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Unless you have been mining diamonds one and a half miles underground in South Africa the price of ammunition has started to impact your shooting budget.  So, what's one to do?  Well, there are a few options: shoot less, reload, or switch to less expensive to shoot calibers.  In my case I am starting to reload, and I have decided to augment my collection by getting a quality rimfire pistol that will still allow me to enjoy my trips to the range while keeping costs down.

The pistol I chose for this little review is the Browning Buckmark Camper.


Produced since 1985, the Browning Buckmark replaced both the Challenger and International pistol models and has done so very well.  As of this writing, 23 different models in different finishes, barrel lengths, grips, and other various features. The same blowback action is used for their rifles as well.  For example I have the blue model, shown in the title image but a stainless model exists as well:



The Browning Buckmark Camper has a blowback action, a ten round magazine, and is made from an aircraft-grade 7075 aluminum alloy that is CNC-machined.

This pistol includes a manual safety that is frame-mounted and easy to reach; it also doubles as the slide-release.  There is a magazine safety as well which prevents the trigger from being pulled and launching a round out if there is no magazine in place. Since this pistol is more likely to be used for target shooting or small game hunting and not for self-defense I don't see this as a deal-killer.  The magazine release is located near the bottom of the trigger guard, on the frame rather than on the heel like the Ruger MK I series.  (Both the Mk.I and the Mk.II series are out of production.  The Ruger 22-45 and the Mk.III have button-release mags behind the trigger guard--editor.)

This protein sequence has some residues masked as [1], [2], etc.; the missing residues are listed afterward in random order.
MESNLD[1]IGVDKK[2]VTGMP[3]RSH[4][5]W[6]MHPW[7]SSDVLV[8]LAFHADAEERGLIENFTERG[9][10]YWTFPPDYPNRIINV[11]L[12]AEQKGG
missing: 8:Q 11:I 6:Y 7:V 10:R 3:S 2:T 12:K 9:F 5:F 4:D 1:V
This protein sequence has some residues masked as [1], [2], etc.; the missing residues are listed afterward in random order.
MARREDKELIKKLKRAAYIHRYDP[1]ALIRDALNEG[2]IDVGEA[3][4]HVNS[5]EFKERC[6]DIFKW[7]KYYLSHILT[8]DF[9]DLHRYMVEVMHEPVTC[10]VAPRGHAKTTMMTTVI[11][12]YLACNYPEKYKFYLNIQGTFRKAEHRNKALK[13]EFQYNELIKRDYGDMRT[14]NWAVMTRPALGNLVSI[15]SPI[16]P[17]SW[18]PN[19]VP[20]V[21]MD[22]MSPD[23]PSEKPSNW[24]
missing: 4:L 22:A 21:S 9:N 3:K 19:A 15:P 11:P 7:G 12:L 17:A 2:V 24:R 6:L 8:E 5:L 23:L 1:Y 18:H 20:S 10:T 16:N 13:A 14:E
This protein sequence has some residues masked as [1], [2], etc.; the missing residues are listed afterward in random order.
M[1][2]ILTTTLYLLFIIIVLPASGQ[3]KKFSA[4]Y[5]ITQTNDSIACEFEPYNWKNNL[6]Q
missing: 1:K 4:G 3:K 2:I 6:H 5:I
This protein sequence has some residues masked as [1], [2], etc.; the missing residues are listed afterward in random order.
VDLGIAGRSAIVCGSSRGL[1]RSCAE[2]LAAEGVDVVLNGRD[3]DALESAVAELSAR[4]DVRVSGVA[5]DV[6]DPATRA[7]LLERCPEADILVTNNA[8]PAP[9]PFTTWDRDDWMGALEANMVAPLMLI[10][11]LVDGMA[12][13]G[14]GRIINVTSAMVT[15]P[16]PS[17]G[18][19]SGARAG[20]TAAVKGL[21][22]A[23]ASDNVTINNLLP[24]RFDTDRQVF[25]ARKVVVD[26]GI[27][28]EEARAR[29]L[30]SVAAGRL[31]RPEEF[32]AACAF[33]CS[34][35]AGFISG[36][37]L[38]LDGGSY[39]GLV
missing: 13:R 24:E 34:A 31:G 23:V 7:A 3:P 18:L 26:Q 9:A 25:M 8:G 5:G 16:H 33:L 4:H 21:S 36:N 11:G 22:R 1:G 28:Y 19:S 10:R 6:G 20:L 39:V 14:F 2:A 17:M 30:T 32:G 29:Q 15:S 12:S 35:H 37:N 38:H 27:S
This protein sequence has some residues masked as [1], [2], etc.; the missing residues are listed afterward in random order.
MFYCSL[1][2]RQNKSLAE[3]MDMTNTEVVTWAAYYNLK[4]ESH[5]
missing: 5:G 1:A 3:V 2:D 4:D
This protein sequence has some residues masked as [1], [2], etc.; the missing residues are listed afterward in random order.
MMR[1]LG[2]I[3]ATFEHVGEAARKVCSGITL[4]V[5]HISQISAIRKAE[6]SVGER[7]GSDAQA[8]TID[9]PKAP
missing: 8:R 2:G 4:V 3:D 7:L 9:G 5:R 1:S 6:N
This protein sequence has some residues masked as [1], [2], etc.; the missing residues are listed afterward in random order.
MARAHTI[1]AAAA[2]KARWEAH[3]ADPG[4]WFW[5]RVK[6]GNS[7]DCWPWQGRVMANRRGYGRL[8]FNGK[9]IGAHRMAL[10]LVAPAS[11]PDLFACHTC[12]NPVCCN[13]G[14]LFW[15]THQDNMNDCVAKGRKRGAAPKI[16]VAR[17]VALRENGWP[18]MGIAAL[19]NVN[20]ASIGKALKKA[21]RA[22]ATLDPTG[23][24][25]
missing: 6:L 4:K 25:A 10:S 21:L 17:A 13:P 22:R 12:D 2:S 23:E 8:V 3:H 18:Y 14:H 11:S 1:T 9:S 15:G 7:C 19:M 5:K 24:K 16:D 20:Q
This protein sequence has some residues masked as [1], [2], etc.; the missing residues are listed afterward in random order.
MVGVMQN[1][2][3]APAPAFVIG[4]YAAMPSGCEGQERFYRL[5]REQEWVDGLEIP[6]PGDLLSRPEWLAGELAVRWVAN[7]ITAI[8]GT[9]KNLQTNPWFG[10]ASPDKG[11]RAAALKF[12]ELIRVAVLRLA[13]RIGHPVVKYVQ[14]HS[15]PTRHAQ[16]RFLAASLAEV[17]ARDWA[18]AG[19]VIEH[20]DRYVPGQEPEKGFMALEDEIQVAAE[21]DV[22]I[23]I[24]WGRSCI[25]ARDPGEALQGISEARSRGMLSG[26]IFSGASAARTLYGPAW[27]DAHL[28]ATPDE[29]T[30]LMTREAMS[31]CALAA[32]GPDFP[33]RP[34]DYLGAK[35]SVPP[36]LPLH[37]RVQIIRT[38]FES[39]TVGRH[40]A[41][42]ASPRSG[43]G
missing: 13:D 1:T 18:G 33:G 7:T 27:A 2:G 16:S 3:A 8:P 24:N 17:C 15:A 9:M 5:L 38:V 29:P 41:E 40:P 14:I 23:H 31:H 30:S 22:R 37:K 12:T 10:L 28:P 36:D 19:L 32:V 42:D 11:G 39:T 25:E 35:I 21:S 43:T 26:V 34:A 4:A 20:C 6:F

The bull-barrel is 5.5 inches long and includes a recessed crown for increased protection from damage.  The Buckmark weighs 2.2 pounds unloaded and is 9.5 inches long.

The Browning Buckmark comes with 1 magazine, a hard case, and an Allen Wrench for disassembly.   MSRP is 329.00 for the Buckmark Camper. I got mine on sale for $289.00.   Interestingly the Browning Buckmark rifle also uses the same magazines and includes an optic rail.


Rounds tested include Blazer standard velocity LRN .22 LR and Federal Bulk-Pack 36 grain JHP copper washed bullets from Wal-Mart.

I found the gun to be very accurate.  The rear sights feature a 16-click per revolution adjustable Pro-Target™ rear sight which is standard on all models.  The front sight is a basic black blade that presents a solid target picture.  The sights can be swapped out with a number of different factory sights that include fiber optics. Accuracy is subject shooter ability but the groups I can produce at 25 yards surprised me as I tend to shoot large groups at 25 yards.

I have put 850 rounds through it in the last 2 weeks. I have had 2 misfires and no Failures to Feed.


The trigger is hard to describe without a trigger scale so I won't give a guesstimate of it's poundage. However, it is a crisp Single Action pull that has a quick reset, and is pleasant to fire with no "slapping", or "biting" found. I compared this to a S&W model 41 Pistol and found the triggers to be comparable. Of course, this trigger is not adjustable like the S&W Model 41's is, but I found it very pleasant.


I have not disassembled it yet, I am afraid to. I have found that Gun Scrubber works well for getting rid of fouling in the action, and in the gun itself. This, like the Ruger MK I, II, and III series pistols has a long and involved disassembly process that includes having a Mechanical Engineer on speed-dial to help out.  To be honest, if I can avoid its disassembly, I will.

This is a photo of my Buckmark Camper:

I also have a Ruger MK I .22 pistol. Both are excellent pistols but I like the Browning Buckmark for its crisp trigger and magazine release which is on the frame where it should be! None of that silly heel style magazine release for me! 


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Uploaded: 2/10/2009